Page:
Preaching Is About 'Who' Not 'How,' Purves Suggests in Samford Lecture
Posted by William Nunnelley on 2014-03-05
By Jack Brymer
Everything in theology depends on knowing who Jesus Christ is, on what it means that he is confessed as Lord and savior, according to theologian and spiritual renewal specialist Andrew Purves.
Speaking at the annual William E. Conger, Jr. Lectures on Biblical Preaching sponsored by Samford University's Beeson Divinity School in Hodges Chapel, Purves addressed the overall theme of "Christ in Ministry." He will also speak at the annual Ray Frank Robbins Lecture sponsored by the Samford department of religion in Reid Chapel Thursday, March 6, at 10 a.m.
In a lecture titled "Who is the Incarnate Savior of the World," Purves suggested that if Christians go astray at the beginning by asking the wrong question, "we will never grasp the radical heart and significance of the gospel. Christianity's central doctrine--Jesus is Lord!--is given as the answer to the question: Who is the incarnate savior of the world?"
Setting out the priority of the "who?" question, he said, places one on the trajectory of thought that characterized the ecumenical theology of the church. He referenced German theologian Dietrich Bonhoeffer as opening a remarkably insightful way into the cores of methodological issues dealt with in Christology. The Enlightenment philosophers do not set the boundaries for Christian reflection on the identity of Jesus Christ, according to Bonhoeffer. "They do not allocate for us which parts of our thinking are allowable or not," he wrote.
The only real question which now remains, Bonhoeffer suggested, is: "Who are you? Speak for yourself!" For Bonhoeffer, the answer to the "Who?" question means that it is not we who have dealt with Jesus, but Jesus who has dealt with us, Purves noted.
In asking "Who is the incarnate savior of the world," Purves suggests that we are really affirming what we already know. He referenced Thomas Torrance who wrote: "In scientific theology we begin with actual knowledge of God, and seek to test and clarify this knowledge by inquiring carefully into the relations between our knowing God and God Himself in His being and nature."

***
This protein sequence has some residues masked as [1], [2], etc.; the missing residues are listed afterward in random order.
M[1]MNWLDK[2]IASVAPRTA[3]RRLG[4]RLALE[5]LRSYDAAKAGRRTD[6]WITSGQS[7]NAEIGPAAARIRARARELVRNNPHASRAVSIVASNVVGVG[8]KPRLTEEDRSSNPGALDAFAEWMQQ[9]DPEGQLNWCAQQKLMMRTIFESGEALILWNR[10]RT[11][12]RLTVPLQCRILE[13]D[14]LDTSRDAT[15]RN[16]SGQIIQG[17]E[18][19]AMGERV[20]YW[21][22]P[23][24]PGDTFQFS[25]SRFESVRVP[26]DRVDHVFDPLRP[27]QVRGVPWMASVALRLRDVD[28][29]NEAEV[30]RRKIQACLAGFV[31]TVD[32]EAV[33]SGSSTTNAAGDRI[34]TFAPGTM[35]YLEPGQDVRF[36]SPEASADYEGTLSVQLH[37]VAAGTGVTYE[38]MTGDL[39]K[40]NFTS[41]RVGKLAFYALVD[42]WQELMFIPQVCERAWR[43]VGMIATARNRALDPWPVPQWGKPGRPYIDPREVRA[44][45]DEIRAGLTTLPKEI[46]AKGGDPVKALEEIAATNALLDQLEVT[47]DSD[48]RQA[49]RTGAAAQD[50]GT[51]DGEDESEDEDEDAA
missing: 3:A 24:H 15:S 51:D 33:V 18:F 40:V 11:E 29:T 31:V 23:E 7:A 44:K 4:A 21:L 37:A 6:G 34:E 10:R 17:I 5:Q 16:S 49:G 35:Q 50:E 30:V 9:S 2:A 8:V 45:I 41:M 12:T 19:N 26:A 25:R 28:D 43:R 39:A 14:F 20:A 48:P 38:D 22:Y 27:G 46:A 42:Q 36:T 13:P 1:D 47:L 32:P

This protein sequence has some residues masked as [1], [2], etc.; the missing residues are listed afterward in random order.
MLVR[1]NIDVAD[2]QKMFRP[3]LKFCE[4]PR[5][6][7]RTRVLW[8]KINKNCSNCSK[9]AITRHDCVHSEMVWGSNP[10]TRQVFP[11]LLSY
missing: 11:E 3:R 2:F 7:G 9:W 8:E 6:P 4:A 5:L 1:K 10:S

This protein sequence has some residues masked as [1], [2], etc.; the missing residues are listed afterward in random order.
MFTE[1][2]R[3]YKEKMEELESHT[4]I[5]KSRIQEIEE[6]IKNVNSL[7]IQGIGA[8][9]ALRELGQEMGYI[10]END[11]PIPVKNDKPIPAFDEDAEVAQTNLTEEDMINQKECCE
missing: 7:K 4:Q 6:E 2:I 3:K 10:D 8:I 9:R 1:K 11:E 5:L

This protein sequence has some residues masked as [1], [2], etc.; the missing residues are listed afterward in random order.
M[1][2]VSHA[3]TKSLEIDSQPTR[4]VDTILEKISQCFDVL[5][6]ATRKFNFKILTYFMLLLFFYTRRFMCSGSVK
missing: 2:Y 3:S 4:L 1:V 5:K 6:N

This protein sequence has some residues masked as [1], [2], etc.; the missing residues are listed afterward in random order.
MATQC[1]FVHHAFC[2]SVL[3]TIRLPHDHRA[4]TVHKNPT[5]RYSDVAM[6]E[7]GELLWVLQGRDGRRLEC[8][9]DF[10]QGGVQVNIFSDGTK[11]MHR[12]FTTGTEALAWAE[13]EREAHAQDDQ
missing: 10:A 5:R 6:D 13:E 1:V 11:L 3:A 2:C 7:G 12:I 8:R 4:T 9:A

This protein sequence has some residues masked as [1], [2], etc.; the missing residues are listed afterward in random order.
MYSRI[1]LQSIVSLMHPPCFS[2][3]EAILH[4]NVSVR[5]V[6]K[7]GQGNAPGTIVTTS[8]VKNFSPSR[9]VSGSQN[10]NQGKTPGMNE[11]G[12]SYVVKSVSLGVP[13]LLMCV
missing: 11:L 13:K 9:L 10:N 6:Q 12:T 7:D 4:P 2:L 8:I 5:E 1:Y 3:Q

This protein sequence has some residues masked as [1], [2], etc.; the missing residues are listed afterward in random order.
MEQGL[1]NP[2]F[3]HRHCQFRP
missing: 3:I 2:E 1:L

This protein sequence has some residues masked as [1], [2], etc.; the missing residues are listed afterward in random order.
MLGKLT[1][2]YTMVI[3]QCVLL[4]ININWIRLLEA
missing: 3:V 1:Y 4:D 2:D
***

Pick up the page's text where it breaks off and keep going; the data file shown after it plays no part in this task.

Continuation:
Incarnation is central to Christian faith, Purves maintained. "The Church and Christian faith stand or fall on the reality and truth of the incarnation. It is the event in which faith associates the eternal God with a contingent fact of history, and attributes a saving significance to it," he said. "We cannot state the Christian thought of God except as we include Christ in our statement. He is an integral constituent of what, for us, God means."
`Purves concluded his first lecture with the suggestion that the mystery of the final judgment is not for us to unravel but there is no doubt: "There is no other name under heaven by which we may be saved (Acts 4:12),for Jesus Christ, son of Mary, is the incarnate savior of the world."
Purves, professor of historical theology at Pittsburgh Theological Seminary , is a native of Edinburgh, Scotland and came to the United States in 1978 to be minister of a Presbyterian church before joining the seminary. An author of several books, Purves holds the bachelor, masters and PhD degrees.
The Conger Lectures are made possible through the generosity of the late Colonel Willam E.. Conger, Jr., who served many years as a personal advisor to Ralph Waldo Beeson, the founding benefactors of Beeson Divinity School.
The annual Robbins lectureship, established in 2008 to honor the memory of former Samford religion professor Ray Frank Robbins, focuses on the intersection of scholarship and Christian living.
ABOUT SAMFORD UNIVERSITY -- Samford University is a premier nationally ranked private university deeply rooted in its Christian mission. Founded in 1841, Samford is the 87th oldest institution of higher education in the United States. U.S. News & World Report ranks Samford 3rd among regional universities in the South. Samford enrolls 5,509 students from 45 states, the District of Columbia and 29 other countries in its 10 academic units: arts, arts and sciences, business, divinity, education, health professions, law, nursing, pharmacy, and public health. Samford also fields 17 NCAA Division I teams that compete in the tradition-rich Southern Conference.